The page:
2.2.5 “Sexual abuse” is a form of sexual misconduct, and includes the following acts between a physician and a current patient or vulnerable former patient of that physician:
22.214.171.124 sexual intercourse including: genital to genital, genital to anal, oral to genital, or oral to anal contact;
126.96.36.199 masturbation of the patient by the physician;
188.8.131.52 a physician encouraging a patient to masturbate in the presence or for the benefit of that physician; or
184.108.40.206 masturbation by the physician in the presence of the patient.
2.3 Who is a “current patient“?
2.3.1 A person becomes a current patient when a physician-patient relationship is formed. When determining whether a physician-patient relationship exists, consideration should be given to one or more of the following factors:
220.127.116.11 the physician has charged or received payment from the individual (or a third party on behalf of the individual) for a health care service provided by the physician;
18.104.22.168 the physician has contributed to a health record or file for the individual;
22.214.171.124 the individual has consented to the health service provided by the physician;
126.96.36.199 the physician has prescribed the individual a drug for which a prescription is needed; and/or
188.8.131.52 other factors relevant to the circumstances of the individual and the physician.
2.3.2 When a physician-patient relationship is established in an episodic care setting, a person continues to be a current patient only where a reasonable person would expect care to continue beyond the last episode.
2.3.3. If the current patient is a partner or spouse of the physician, or someone with whom the physician had an existing sexual relationship prior to becoming a current patient, that person is not considered a current patient for purposes of these Standards. However, physicians must refrain from providing any medical services to such persons unless exceptional circumstances exist. In this regard, physicians must abide by the College’s Professional Standards and Guidelines Regarding Treating Self and Family Members.
2.4 Who is a “former patient“?
2.4.1 A person ceases to be a current patient and becomes a former patient when:
184.108.40.206 in an ongoing physician-patient relationship, the physician actively terminates the relationship in accordance with the College’s Professional Standards and Guidelines for Ending the Physician-Patient Relationship;
220.127.116.11 in an episodic care relationship, a reasonable person would not expect that care would extend beyond the last episode.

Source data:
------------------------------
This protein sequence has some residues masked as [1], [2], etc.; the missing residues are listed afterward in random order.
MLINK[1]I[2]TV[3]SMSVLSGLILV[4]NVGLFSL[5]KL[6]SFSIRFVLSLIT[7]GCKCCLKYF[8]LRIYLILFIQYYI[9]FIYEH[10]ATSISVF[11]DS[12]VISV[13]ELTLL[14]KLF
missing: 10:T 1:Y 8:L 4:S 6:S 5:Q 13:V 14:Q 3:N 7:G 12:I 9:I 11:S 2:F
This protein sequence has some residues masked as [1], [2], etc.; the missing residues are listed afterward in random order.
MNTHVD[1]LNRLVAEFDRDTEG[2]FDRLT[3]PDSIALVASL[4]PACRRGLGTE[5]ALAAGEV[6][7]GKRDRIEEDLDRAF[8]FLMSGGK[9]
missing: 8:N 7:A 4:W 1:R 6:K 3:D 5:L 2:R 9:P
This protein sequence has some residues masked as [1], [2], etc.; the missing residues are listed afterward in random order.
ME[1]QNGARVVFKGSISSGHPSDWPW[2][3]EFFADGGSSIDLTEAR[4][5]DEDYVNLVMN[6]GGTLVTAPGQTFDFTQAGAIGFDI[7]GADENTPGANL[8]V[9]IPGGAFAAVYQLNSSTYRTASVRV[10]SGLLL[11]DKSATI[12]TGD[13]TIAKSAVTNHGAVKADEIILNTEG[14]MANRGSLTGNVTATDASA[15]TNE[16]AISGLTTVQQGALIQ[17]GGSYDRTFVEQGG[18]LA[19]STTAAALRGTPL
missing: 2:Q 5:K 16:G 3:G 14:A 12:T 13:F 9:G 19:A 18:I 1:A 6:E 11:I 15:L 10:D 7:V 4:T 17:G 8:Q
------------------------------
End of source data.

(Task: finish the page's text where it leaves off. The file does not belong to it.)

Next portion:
2.5 Who is considered a “vulnerable former patient“?
2.5.1 A “vulnerable former patient” is a patient who is no longer a current patient, but who requires particular protection from sexual misconduct for reasons of ongoing vulnerability. For some former patients, their degree of vulnerability is such they always will be considered vulnerable former patients. For other former patients, their degree of vulnerability will lessen with the passage of time from the termination of the physician-patient relationship.
2.5.2. When determining whether a former patient is a vulnerable former patient, consideration should be given to:
18.104.22.168 the length and intensity of the former professional relationship;
22.214.171.124 the nature of the former patient’s clinical problem;
126.96.36.199 the type of clinical care provided by the physician;
188.8.131.52 the extent to which the former patient has confided personal or private information to the physician;
184.108.40.206 the vulnerability the former patient had in the physician-patient relationship; and
220.127.116.11 such other factors relevant to the particular circumstances.
2.5.3 Generally, the lengthier the former physician-patient relationship and the greater the dependency, the more likely the person will be found to be a vulnerable former patient by those adjudicating an allegation of sexual misconduct.
2.5.4 The patient for whom psychotherapy services formed a substantial part of the physician-patient relationship will always be considered a vulnerable former patient who cannot consent to a sexual interaction with their former physician. Sexualized conduct with such a vulnerable former patient constitutes sexual misconduct regardless of the passage of any time period.